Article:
Students who started their studies 14 years ago still devoted over 600 hours per year on average to volunteer or board work, according to data published on the website. In the case of the generation that has just graduated (and started in 2013, in other words), this total has dropped to a third of the 2005 tally: around 200 hours. And more and more students aren’t taking on any extracurricular obligations whatsoever. We can also observe a decline when the scope is limited to students who do engage in extracurricular activities: the number of hours invested has dropped from 800 to 558.

Most students who started after 2013 have not yet rounded off their programme, meaning we’ll have to wait for the full story on their activities.

Increasingly hard

LKvV recognises this trend. “It’s becoming harder and harder for associations to find people for their boards and committees,” says LKvV chair Iris van Noort. “Particularly for committees that aren’t expected to look particularly good on one’s CV – the bar committee, for example. This generation of students grew up during the crisis. More than anything, they want to be sure of a job after graduation.”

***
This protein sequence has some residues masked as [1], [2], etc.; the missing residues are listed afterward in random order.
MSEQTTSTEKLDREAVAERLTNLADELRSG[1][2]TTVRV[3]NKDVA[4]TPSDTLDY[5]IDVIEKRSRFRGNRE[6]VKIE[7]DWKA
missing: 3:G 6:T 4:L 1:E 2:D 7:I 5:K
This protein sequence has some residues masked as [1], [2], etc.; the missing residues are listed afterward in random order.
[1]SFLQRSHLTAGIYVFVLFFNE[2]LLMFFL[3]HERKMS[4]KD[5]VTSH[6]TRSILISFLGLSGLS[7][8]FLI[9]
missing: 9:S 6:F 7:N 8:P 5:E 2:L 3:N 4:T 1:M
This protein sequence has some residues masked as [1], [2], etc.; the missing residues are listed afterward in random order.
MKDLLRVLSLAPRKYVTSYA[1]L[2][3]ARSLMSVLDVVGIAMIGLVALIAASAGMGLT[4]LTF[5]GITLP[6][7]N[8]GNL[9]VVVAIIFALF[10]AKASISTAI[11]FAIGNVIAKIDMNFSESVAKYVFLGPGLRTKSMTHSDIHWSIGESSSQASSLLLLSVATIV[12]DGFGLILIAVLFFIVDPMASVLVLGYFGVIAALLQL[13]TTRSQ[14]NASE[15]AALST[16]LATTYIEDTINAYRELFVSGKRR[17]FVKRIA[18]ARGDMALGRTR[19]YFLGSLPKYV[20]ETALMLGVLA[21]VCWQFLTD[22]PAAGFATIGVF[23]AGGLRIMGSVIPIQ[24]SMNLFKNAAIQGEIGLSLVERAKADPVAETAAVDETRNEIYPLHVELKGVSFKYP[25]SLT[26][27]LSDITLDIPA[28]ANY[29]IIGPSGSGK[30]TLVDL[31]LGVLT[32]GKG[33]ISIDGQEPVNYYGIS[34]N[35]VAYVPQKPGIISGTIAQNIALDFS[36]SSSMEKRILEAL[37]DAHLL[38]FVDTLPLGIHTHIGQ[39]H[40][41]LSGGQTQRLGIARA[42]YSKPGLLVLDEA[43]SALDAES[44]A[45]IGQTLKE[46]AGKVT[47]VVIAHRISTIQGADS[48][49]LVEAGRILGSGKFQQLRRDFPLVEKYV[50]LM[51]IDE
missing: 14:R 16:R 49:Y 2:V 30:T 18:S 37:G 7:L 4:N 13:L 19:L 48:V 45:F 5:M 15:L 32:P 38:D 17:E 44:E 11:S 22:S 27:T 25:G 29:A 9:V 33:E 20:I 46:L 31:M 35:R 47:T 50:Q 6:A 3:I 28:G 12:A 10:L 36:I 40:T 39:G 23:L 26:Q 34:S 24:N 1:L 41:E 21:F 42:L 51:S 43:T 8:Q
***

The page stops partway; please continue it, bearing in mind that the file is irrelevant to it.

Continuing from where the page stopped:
Apart from the economic crisis, the introduction of the binding study advice in 2005 is assumed to have contributed to this trend. And there are other factors besides, according to Van Noort: “At some universities, students no longer have the opportunity to resit an exam – which puts them under even more pressure to be on the safe side and commit all their time to their studies.” examined the profiles of over 60,000 students in connection with this survey.